Last Updated on June 22, 2020 by Amanda Stancati
Whether you’re looking forward to a reunion with great friends and family, devouring great food, enjoying a relaxing time off from work, or giving thanks to all the wonderful things that has come your way – Thanksgiving is without a doubt an exciting time for many. Today, the tripcentral.ca team highlights some of the different Thanksgiving traditions prevalent around the world. There’s a lot to be thankful for, so let’s wrap ourselves in this joyous season and spread the cheer.
Turkey Trot in the US
A turkey trot is a fun run or footrace held on or around Thanksgiving in the United States to burn off calories before a big meal. Many are organized at major certified USA Track and Field road race which distances between 5,000 and 42,195 metres. In light of the season, most turkey trots are centred on raising funds for charitable causes.
China’s Mid-Autumn Moon Festival
Like the American Thanksgiving, China’s Mid-Autumn Moon Festival is celebrated to revel the end of the harvest season with a giant feast. It is one of the most celebrated Chinese holidays and occurs on the 15th day of the 8th lunar month, around September or October on the Gregorian calendar. According to legend, the moon is at its brightest and roundest on this day and may inspire rekindled friendship and love.
Celebrated in late September and early October, this 3-day event of thanks is one of Korea’s three major holidays. This is when family members come together to share food and stories and give thanks to their ancestors for an abundant harvest.
Plimoth Plantation’s First Thanksgiving
Giving thanks had always been a part of Wampanoag daily life. In 1621, when their labours were rewarded with a bountiful harvest after a year of sickness and scarcity, the Pilgrims expressed appreciation by holding a feast and sporting activities. This tradition is still alive today and is celebrated with a historically delicious-sounding menu.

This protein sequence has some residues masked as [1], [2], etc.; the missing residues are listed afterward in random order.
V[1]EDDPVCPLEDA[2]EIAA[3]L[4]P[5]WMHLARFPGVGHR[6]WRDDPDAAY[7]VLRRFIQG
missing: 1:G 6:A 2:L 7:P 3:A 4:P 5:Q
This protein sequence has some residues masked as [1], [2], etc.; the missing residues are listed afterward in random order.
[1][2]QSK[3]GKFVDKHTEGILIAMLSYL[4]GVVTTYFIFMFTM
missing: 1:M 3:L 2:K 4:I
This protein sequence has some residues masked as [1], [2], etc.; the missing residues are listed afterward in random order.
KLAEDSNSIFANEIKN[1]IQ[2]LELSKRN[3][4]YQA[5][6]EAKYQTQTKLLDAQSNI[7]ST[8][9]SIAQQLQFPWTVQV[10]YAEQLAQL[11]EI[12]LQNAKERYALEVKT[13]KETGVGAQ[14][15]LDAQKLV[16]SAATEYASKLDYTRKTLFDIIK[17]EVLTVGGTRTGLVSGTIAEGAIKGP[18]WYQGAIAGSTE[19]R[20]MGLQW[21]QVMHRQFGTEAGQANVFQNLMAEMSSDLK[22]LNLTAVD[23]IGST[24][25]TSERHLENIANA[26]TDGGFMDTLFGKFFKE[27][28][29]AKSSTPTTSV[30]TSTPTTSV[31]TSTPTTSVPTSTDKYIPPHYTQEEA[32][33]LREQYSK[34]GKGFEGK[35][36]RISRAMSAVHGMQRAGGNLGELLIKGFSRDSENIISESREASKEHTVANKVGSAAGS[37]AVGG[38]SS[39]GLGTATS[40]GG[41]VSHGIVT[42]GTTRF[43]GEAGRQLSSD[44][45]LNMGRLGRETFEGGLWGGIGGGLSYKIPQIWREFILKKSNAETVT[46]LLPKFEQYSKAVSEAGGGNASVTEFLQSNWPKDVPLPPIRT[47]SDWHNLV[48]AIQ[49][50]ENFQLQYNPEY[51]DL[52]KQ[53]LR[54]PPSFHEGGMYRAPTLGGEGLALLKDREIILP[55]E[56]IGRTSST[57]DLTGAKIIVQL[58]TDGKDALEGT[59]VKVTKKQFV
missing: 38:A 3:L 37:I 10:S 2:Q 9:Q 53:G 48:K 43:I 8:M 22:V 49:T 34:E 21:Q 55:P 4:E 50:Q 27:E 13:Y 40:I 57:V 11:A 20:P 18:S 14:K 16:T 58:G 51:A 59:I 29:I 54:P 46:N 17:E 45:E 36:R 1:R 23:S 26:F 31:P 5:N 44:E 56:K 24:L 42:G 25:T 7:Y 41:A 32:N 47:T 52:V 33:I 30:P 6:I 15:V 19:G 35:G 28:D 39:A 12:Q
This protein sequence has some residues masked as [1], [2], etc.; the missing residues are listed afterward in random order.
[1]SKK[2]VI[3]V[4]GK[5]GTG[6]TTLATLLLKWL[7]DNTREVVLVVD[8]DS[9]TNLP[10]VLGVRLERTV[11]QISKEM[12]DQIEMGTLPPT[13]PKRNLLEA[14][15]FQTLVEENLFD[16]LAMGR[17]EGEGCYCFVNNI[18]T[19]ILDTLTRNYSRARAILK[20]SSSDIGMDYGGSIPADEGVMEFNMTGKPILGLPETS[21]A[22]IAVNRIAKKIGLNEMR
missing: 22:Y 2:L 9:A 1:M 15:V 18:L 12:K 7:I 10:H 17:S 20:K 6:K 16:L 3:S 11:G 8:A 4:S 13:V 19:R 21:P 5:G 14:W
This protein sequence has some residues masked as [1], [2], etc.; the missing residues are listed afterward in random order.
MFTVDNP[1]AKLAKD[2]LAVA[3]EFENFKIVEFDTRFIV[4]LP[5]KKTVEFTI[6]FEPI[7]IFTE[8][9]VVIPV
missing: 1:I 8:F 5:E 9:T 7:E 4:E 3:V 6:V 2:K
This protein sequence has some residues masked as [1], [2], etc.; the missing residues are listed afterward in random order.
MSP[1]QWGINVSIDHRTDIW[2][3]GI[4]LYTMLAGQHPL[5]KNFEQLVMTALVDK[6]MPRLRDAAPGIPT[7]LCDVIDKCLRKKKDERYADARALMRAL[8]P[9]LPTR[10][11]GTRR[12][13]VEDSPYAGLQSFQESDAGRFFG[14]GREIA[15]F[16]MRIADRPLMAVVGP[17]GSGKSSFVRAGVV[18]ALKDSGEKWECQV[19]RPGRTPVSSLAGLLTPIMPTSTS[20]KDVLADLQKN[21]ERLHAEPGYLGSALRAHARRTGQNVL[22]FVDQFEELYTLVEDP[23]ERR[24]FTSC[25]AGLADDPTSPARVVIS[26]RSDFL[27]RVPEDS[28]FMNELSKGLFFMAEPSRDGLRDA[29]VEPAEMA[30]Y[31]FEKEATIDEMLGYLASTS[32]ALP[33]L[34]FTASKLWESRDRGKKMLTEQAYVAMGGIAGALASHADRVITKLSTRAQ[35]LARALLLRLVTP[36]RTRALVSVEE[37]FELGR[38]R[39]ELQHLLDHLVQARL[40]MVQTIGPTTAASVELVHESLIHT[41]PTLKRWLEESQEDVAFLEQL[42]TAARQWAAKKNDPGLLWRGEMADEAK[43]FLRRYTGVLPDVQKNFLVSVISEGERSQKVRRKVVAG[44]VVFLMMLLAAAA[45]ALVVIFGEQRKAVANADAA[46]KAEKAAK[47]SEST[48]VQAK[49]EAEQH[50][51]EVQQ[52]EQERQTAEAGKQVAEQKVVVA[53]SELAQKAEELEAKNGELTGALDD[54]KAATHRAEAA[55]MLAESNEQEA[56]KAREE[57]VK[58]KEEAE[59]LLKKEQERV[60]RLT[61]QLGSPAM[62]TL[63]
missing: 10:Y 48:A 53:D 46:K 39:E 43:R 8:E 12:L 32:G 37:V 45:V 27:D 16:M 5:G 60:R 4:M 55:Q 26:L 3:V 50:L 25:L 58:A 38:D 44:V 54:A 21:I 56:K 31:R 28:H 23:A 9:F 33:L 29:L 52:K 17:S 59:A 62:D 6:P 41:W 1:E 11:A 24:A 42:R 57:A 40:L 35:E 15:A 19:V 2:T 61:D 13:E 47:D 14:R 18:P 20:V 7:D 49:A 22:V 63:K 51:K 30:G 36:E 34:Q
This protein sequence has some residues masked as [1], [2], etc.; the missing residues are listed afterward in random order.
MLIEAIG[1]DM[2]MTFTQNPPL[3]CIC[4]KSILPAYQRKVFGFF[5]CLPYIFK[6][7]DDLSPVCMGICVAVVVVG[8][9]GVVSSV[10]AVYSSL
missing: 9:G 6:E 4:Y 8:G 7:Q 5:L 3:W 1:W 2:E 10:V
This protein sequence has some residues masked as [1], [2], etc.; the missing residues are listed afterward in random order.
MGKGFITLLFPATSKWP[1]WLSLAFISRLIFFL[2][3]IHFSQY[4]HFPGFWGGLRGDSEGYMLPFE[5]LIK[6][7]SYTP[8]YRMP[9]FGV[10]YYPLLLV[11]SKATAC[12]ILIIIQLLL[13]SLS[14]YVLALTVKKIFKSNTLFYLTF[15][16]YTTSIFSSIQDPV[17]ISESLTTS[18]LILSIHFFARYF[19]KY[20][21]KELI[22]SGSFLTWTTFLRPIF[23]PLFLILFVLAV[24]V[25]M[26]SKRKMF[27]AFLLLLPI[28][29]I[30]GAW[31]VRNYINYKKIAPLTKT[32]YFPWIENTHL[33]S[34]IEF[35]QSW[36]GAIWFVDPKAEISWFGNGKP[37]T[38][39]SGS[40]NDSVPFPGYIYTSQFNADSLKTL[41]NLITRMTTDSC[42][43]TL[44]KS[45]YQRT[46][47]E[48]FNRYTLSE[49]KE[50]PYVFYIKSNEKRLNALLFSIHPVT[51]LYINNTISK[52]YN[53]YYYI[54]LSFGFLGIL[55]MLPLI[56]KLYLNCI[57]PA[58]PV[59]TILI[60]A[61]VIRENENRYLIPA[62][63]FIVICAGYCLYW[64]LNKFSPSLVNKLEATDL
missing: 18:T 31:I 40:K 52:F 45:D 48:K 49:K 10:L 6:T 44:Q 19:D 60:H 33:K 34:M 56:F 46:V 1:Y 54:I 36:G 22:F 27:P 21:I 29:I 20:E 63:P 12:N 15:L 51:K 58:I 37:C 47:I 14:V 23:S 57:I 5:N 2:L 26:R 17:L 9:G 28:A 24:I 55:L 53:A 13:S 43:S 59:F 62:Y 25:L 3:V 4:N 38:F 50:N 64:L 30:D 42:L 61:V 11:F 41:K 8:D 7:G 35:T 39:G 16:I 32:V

The Thanksgiving Day in Brazil is observed on the fourth Thursday of November. Similar to our traditions, this day is celebrated to express gratitude and appreciation for the abundant harvest throughout the year. The Thanksgiving Day in Brazil is also known for its colossal carnival.
Ghana’s Homowo Festival
The Homowo festival is celebrated by the Ga people from the Greater Accra Region of Ghana between May and August to commemorate a period of famine in their history. During harvest, women dig up yams, which are then blessed by local chiefs. The celebration ends with a giant feast that is complemented by dancing, singing and drum-playing.
Now it’s your turn – how are you giving thanks this year? Any special Thanksgiving traditions you follow? Let us know in the comment section below.